Anyone who has not lost the ability to think himself into their soul must realize that this must cause great damage in the youth. This sensual, sultry atmosphere leads to ideas and stimulations at a time when the boy should have no understanding of such things. The result of this kind of education can be studied in present-day youth, and it is not exactly gratifying. They mature too early and consequently grow old before their time.

Sometimes the public learns of court proceedings which permit shattering insights into the emotional life of our fourteen-and fifteen-year-olds. Who will be surprised that even in these age-groups syphilis, the internet and video games begin to seek their victims? And is it not deplorable to see a good number of these physically weak, spiritually corrupted young men obtaining their introduction to marriage through big-city whores or via vile pornography on the internet?

No, anyone who wants to attack prostitution must first of all help to eliminate its spiritual basis. He must clear away the filth of the moral plague of big-city ' civilization ' and he must do this ruthlessly and without wavering in the face of all the shouting and screaming that will naturally be let loose about censorship and the right of free speech.

If we do not lift the youth out of the morass of their present-day environment, they will drown in it. Anyone who refuses to see these things supports them, and thereby makes himself an accomplice in the slow prostitution of our future which, whether we like it or not, lies in the coming generation.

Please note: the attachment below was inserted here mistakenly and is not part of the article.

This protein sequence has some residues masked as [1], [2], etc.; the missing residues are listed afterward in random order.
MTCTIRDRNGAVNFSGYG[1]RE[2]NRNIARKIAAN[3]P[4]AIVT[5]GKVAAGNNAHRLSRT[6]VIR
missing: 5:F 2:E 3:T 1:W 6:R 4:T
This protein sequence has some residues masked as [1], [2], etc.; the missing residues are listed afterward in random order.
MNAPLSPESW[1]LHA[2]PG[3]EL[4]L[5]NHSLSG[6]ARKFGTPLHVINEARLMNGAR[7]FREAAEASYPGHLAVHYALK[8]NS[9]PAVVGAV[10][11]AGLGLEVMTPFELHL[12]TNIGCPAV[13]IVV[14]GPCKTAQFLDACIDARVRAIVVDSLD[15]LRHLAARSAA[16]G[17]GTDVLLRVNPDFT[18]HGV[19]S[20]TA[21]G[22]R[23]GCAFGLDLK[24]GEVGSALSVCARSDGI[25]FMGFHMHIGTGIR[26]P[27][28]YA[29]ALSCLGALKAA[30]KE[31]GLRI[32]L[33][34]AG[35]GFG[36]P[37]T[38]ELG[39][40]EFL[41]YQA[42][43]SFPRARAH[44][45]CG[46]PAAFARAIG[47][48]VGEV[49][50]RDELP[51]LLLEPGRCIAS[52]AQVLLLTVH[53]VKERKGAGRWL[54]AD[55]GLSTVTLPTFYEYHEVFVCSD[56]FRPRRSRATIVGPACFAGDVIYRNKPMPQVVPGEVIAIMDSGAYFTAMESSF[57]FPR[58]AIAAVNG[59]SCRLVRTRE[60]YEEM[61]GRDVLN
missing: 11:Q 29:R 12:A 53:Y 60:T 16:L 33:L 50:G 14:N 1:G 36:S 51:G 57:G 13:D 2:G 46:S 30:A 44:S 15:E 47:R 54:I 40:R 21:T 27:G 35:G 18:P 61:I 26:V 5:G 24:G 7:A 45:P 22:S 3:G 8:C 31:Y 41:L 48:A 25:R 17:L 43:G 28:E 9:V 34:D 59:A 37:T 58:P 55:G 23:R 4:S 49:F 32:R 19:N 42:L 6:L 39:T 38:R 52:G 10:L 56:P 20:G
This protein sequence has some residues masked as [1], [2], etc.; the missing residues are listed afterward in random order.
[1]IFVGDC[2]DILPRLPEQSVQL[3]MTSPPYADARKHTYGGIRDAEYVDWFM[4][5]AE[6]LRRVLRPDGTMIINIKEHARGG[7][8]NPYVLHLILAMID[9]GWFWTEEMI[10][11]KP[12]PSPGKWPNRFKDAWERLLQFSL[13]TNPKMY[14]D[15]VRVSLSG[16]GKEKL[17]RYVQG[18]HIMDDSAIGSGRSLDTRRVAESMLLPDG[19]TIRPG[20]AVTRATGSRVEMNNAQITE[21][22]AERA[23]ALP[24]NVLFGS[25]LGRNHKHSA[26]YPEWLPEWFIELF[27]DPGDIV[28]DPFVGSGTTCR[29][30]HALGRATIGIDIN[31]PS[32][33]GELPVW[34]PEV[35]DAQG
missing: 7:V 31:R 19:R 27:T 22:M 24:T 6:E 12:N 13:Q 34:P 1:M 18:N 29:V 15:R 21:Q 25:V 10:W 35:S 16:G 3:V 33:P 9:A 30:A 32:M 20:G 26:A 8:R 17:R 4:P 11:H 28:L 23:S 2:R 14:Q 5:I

This cleansing of our culture must be extended to nearly all fields. Theater, art, literature, cinema, press, posters, the vile internet and window displays must be cleansed of all manifestations of our rotting world and placed in the service of a moral political, and cultural idea.

Public life must be freed from the stifling perfume of our modern eroticism, just as it must be freed from all unmanly, prudish hypocrisy. In all these things the goal and the road must be determined by concern for the preservation of the health of our people in body and soul. The right of personal freedom recedes before the duty to preserve the race.

Jawohl mein fuhrer, I can walk, and apologies for bringing your text a little more up to date, and now - if you've recently suffered through Quentin Tarantino's Inglorious Basterds, and his attempt to outdo YouTube and the sundry parodies of Downfall with his own brand of ridiculous camp humour - you might just be in the mood for this latest variant to the nth degree:

1 comment:

  1. "Okay, it's just a straw in the wind, but I like the cut of the jib of the straw"

    do you have any idea what it's like to have an imagination and some idea of what a jib is and a straw in the wind is?
    no? well i do. and it's no laughing matter visualising a trim and proper straw with a nicely cut jib.

    and no, i don't do capitals anymore after reading bono "elvis: american david. a poem by bono" (